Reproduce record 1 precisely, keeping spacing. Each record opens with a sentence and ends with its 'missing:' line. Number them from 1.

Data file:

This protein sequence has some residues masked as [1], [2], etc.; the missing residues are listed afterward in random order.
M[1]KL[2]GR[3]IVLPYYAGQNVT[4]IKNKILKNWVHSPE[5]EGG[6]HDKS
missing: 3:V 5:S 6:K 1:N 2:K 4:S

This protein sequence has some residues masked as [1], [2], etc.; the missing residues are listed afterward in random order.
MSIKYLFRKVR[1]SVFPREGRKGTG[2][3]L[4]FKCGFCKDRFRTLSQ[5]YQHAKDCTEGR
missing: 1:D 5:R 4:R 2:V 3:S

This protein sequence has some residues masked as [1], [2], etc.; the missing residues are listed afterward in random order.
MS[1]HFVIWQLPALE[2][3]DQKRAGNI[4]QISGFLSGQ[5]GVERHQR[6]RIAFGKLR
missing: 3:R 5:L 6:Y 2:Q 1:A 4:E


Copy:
This protein sequence has some residues masked as [1], [2], etc.; the missing residues are listed afterward in random order.
M[1]KL[2]GR[3]IVLPYYAGQNVT[4]IKNKILKNWVHSPE[5]EGG[6]HDKS
missing: 3:V 5:S 6:K 1:N 2:K 4:S